You will then be able to call the Trust for free.
Guidance on children and young people under the age of 18 in mental health crisis
For A&E staff
If a young person presents to A&E, follow the normal process and make a referral to the CAMHS Emergency Care Service (CECS) by completing the referral form and telephoning our duty number: 0203 513 6239 or 07870 917 114. Referrals will be screened for appropriateness, and a telephone or video assessment will be offered in the first instance. Face-to-face assessments in A&E will occur when clinically indicated.
For professionals including GPs, social workers and education on SWSLTG Crisis Service for Young People and Families.We understand that Covid-19 has impacted young people/families in lots of different ways. CAMHS is still here to provide support; at times we will continue to do this by phone or video.
If a young person is currently a CAMHS service user, please call the appropriate CAMHS team to speak with the duty worker Mondays to Friday between 9am -5pm:
- Sutton: 020 3513 3800
- Merton: 0208 254 8061
- Wandsworth: 0203 513 4644
- Kingston: 0203 513 5183/5321
- Richmond: 0203 513 3238
At weekends and Bank Holidays and between 5pm-9am, please call the Mental Health Support Line (MHSL) on 0800 028 8000If a young person is not currently a CAMHS service user, professionals can call the local Single Point of Access team (9am-5pm) for advice. However, if an emergency response is needed, please telephone the 24/7 the Mental Health Support Line on 0800 028 8000.
Other helpful numbers
- Childline 0800 1111 – calls are free and confidential
- HOPE line UK 0800 068 4141
- Samaritans 116 123
- Young Minds Crisis Messenger - provides free, 24/7 crisis support across the UK mental health crisis - if you need urgent help text YM to 85258
- If you need medical attention for a life threatening emergency call 999 or attend your local A&E
We understand how difficult it is to be unable to see and speak to loved ones whilst they are in hospital on a regular basis due to the COVID-19 pandemic. We have reviewed our visiting policy and will currently be continuing with inpatient visiting by booked appointment only. This means we can offer one close family member or somebody else close to the patient the opportunity to visit them. Whilst we cannot return to our usual visiting guidelines at the moment, we hope that this will continue to offer some comfort to both our patients and loved ones.
Staff will discuss with visitors if they have had any symptoms or whether there are any contacts in their households with COVID-19. If the answer to either of these is yes, the visit will need to be rearranged for another time. All visitors must comply with handwashing, social distancing and infection control instructions to protect other visitors, patients and staff.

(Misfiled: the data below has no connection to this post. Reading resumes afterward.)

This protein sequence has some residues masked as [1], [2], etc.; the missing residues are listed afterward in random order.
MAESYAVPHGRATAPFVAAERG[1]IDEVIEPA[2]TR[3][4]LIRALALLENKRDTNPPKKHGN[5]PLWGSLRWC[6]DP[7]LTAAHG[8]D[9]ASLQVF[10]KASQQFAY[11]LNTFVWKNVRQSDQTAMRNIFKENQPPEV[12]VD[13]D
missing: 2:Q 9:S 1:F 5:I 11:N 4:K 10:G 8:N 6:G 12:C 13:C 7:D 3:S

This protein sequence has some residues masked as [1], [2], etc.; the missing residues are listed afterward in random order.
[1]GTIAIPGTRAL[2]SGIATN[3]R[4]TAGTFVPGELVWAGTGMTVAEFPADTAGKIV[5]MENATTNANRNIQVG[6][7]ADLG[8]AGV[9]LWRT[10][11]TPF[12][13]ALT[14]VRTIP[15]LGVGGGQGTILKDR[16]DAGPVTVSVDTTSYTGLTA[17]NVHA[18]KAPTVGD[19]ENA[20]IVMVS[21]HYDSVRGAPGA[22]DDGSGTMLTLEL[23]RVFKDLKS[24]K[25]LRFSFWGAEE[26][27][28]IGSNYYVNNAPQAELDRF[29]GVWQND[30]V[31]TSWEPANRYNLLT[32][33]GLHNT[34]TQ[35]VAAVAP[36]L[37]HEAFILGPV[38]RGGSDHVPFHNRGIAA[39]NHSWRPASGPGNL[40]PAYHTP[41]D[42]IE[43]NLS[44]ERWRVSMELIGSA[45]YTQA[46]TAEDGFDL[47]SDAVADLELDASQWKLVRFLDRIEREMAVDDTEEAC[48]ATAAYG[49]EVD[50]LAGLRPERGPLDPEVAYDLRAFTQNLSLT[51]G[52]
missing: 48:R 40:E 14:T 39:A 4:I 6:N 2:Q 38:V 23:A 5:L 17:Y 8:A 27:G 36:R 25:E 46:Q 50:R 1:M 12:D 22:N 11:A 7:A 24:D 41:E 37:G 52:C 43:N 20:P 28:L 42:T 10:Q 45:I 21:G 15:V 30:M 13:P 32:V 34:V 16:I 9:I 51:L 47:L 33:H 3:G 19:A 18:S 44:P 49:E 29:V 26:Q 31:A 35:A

Visitors will be expected to wear a face mask when inside ward environments. Anyone who has not been given permission to visit will be asked to leave. Visitors exempt from wearing a face mask should discuss this with the ward manager/nurse in charge. Do not visit if you are unwell or have any of the symptoms of coronavirus – a high temperature, a new, continuous cough, or a loss of or change to your sense of smell or taste.
We thank you for your support and understanding at this challenging time. The safety of our staff, patients, carers and visitors remains our top priority. In line with national guidance, we will review our position on allowing normal visiting to our inpatient units, as the situation with Covid-19 evolves, so it is important that anyone planning to visit calls the ward before arriving.
Information for patients on Clozapine
If you are not well, please let your clozapine clinic know before you attend the clinic for your blood test. They will talk through with you if you need to come in or if we can send you a small additional supply of your medicine until you are feeling better.
In some circumstances we may be able to visit you at home to carry out your blood test.
Leisure and keeping occupied
With this in mind, we have assembled some uplifting and hopefully enjoyable resources for you explore.
We hope you find something that suits you!
Managing a routine and daily living at home
With this in mind, we have brought together some resources that you might find helpful over the coming weeks.
Hopefully it will not be for too long, keep safe and keep connected to others if you possibly can, that will help!
Information and ideas for children and families
- Self care for young people - www.annafreud.org/on-my-mind/self-care/
- Young minds advice for young people - https://youngminds.org.uk/find-help/looking-after-yourself/coronavirus-and-mental-health/
- Young minds advice for parents to support children and young people - https://youngminds.org.uk/find-help/for-parents/supporting-your-child-during-the-coronavirus-pandemic/